Hurricane Delta Inflicts New Damage On Storm-Weary Louisiana
Delta ripped tarps off damaged roofs and scattered massive piles of storm debris in the wind and water. In Lake Charles, Louisiana, Mayor Nic Hunter says his city will be in recovery mode for months and probably years.
Delta is now a tropical storm moving across the U.S. South after striking Louisiana as a major hurricane.
The National Hurricane Center said Delta blew ashore Friday evening as a Category 2 only a few miles from where Hurricane Laura struck land just six weeks earlier.
Delta ripped tarps off damaged roofs and scattered massive piles of storm debris in the wind and water.
Hundreds of thousands are without power as the storm moves north and east, into Mississippi and the Tennessee Valley.
In Lake Charles, Louisiana, Mayor Nic Hunter says his city will be in recovery mode for months and probably years.
The mayor of Lake Charles in southwest Louisiana says tarps that were put up to protect buildings damaged six weeks ago by Hurricane Laura flew off in Hurricane Delta's strong winds.
Mayor Nic Hunter told The Associated Press tarps were being ripped away from rooftops. He was hunkered down in a secure location in downtown Lake Charles.
“Tarps are being blown off all throughout the city,” Hunter said by phone after Delta made landfall Friday evening as a Category 2 hurricane.
He added: “I’m in a building right now with a tarp on it and just the sound of the tarp flapping on the building sounds like someone pounding with a sledge hammer on top of the building. It's pretty intense."
He said piles of unsecured debris from Laura are also being tossed about in Delta's high winds. He said some of the debris was moving into the streets and floating in water.
Wind and rain from Delta also pummeled the Louisiana city of Lafayette, further east from where the hurricane came ashore, and one apartment owner described it as “pretty scary."
Jeanne-Marie Gove could hear debris hitting her front door and her patio gate banging open and shut. She lives in an apartment in Lafayette, about 75 miles east of Lake Charles closer to the hurricane's center.
“The wind is much worse than what Hurricane Laura brought,” Gove said in a message on Twitter, referring to the storm that battered southwest Louisiana six weeks ago. The roof from a trailer at the mobile home park behind Gove's apartment was torn off and tossed down the sidewalk. Power was out for many residents.
The winds were so strong they pulled away shingles from L'Banca Albergo Hotel, an eight-room boutique hotel in the Louisiana town of Lake Arthur.
“I probably don’t have a shingle left on the top of this hotel,” said owner Roberta Palermo. She said the electricity was out and, across the street, she could see pieces of metal coming off the roof of a 100-year-old building. Unsecured trash cans were flying around on the streets.
Palermo is a long-time Louisiana resident who has grown up with hurricanes. “It’s been a long time since I’ve ridden one out. I don’t think I’ve ever been in one like this,” she said. “I think my building is pretty safe but it’s intense, for sure.”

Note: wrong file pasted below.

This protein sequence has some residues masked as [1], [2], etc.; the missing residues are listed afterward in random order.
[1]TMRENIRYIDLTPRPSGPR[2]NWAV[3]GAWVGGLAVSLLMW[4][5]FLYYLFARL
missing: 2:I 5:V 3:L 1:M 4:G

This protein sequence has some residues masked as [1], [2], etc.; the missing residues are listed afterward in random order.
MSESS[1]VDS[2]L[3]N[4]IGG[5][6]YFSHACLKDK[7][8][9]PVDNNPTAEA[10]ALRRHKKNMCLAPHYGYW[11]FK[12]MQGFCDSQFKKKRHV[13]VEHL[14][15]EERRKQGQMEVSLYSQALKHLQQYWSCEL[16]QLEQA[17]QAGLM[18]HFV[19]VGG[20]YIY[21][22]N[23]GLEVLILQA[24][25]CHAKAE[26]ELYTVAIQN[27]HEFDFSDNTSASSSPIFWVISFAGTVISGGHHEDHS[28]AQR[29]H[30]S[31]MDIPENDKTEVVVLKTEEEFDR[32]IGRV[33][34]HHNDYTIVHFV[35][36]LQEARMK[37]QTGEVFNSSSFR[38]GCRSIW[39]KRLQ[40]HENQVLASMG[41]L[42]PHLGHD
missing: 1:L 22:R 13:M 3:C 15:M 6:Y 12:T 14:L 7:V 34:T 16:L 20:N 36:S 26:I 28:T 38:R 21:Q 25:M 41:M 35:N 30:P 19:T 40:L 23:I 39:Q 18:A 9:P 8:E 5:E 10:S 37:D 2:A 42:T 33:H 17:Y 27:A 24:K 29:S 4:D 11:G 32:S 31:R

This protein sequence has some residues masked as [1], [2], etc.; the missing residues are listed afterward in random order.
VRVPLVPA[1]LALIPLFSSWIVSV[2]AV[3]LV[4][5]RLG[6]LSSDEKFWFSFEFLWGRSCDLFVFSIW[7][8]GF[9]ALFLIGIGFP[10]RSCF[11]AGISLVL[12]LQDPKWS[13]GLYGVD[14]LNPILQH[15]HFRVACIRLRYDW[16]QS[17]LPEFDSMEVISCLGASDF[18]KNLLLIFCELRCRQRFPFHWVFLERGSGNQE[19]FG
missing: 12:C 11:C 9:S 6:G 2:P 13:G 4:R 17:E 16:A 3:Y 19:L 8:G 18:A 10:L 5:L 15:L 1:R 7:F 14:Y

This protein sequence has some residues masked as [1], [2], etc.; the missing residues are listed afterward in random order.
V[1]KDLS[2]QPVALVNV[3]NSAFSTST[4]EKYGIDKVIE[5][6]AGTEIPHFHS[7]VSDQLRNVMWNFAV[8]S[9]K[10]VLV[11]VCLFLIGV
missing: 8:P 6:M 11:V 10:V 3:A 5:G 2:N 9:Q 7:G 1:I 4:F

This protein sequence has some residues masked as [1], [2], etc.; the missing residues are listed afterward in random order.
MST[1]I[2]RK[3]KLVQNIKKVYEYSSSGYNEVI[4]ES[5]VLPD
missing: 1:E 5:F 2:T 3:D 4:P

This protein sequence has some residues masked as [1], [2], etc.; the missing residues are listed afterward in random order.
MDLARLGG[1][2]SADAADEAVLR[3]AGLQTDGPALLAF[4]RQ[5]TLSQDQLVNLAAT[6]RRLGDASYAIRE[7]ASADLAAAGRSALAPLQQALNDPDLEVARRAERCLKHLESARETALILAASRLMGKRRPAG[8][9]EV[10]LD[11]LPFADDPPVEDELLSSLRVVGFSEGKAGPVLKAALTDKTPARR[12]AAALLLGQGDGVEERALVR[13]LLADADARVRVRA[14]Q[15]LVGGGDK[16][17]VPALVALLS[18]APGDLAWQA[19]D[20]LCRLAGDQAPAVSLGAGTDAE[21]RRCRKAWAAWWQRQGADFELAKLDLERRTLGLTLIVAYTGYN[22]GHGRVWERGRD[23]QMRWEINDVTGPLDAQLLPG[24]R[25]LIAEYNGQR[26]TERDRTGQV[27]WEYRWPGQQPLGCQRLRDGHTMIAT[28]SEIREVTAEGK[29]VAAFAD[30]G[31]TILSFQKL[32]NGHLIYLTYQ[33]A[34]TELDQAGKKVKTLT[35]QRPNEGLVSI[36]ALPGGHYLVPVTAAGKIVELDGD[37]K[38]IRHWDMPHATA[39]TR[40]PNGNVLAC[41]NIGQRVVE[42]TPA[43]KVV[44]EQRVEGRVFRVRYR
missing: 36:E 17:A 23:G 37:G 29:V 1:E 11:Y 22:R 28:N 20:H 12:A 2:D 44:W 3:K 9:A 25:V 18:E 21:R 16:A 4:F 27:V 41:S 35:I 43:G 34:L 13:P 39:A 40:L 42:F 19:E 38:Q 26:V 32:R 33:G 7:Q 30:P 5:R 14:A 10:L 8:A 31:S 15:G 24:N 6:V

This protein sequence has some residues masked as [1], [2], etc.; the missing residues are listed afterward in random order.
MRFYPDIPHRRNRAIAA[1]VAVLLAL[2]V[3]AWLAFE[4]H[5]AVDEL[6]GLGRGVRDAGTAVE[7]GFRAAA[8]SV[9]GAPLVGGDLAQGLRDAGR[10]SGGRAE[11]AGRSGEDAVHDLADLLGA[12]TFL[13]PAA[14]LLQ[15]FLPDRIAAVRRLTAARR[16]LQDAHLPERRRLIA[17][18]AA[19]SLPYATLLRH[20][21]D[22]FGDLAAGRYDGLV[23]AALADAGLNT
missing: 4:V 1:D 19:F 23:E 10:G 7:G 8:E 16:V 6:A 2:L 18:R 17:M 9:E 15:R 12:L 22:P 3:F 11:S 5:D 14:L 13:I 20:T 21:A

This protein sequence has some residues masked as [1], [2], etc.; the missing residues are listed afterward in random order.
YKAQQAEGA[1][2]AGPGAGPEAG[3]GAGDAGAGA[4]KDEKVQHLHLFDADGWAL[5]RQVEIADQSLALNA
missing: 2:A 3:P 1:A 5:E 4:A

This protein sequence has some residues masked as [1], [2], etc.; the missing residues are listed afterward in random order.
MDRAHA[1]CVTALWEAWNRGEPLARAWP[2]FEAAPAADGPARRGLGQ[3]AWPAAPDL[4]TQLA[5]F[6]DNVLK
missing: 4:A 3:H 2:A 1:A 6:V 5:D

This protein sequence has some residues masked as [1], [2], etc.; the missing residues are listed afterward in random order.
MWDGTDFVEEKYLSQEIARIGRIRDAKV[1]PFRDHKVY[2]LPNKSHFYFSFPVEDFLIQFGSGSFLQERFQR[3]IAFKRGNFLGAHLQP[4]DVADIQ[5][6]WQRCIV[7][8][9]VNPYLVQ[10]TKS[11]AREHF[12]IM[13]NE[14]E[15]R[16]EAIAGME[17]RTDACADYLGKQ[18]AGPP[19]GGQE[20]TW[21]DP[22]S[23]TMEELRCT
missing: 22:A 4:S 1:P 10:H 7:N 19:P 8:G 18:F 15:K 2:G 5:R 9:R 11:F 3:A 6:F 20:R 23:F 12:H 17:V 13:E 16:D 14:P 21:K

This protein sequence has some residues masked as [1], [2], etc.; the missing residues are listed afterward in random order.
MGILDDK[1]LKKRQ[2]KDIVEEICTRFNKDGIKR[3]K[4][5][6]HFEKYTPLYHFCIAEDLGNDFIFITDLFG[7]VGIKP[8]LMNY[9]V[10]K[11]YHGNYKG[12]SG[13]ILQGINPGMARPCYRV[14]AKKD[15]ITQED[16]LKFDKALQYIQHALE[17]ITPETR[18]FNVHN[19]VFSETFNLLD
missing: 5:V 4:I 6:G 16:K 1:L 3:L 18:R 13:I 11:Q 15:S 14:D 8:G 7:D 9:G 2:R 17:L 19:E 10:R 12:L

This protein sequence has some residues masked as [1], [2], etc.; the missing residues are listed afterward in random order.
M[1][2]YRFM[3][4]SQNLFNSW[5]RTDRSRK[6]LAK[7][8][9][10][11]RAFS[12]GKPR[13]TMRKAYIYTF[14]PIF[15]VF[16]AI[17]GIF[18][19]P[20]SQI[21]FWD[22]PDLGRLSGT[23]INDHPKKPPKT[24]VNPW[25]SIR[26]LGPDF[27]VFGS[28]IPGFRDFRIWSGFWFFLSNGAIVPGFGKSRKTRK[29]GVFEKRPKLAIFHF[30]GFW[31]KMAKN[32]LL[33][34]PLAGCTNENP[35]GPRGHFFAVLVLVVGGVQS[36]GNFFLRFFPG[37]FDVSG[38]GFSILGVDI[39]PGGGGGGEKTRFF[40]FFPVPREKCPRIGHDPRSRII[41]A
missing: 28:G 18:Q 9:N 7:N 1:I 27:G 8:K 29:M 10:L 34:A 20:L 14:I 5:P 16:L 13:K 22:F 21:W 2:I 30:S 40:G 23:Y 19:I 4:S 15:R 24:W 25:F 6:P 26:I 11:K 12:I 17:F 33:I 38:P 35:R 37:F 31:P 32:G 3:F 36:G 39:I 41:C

One of her guests was Johnny Weaver, a meteorology student from San Francisco State University. He was living at home in Tampa while studying online and decided to travel to the region to see and study the storm firsthand.
“There is a lot of power lines down all over the place, there’s ... really deep water in certain spots,” he said from the hotel’s front porch, adding, ‘’there is just shingles flying everywhere."
Delta cut through parts of Louisiana’s Acadiana region — a unique part of the state named after the French emigrants kicked out of Nova Scotia hundreds of years ago who eventually settled in south Louisiana.
It’s a region where food — even in a hurricane — is important.
That was evident when reporter Gerald Gruenig with KLFY television was out reporting on the storm Friday night. Gruenig hosts a weekly segment called Acadiana Eats. He was interviewing a man driving in the town of Abbeville about the weather when conversation turned to food.
“Ya’ll cooking tonight?” Gruenig asked.
“I got some fresh rabbit,” the man answered before driving away with Gruenig calling after him to be careful.
“That’s what a hurricane smells like, roux baby,” Gruenig said, referring to the savory fat-and-flour sauce popular in the region.
The storm’s effects were felt as far west as Galveston, Texas, where winds gusts toppled two houses under construction.
Galvestan is about 100 miles from where Delta made landfall on the southwest Louisiana coast Friday evening.
A spokeswoman for Sullivan Brothers Builders told The (Galveston) Daily News that the houses were in their early framing stages and still lacked windstorm construction reinforcements. Elizabeth Rogers-Alvarado said there were no injuries.
Trees and signs were toppled around the region.
And beach dunes flattened by Hurricane Laura in August and Tropical Storm Beta last month allowed storm surge to reach beneath the raised beach houses in Galveston’s West End. Thousands of customers lost electric power.
Large swells and rip currents prompted officials to close some Texas beaches as far west as Corpus Christi and the mouth of the Rio Grande. Padre Island beaches remained open.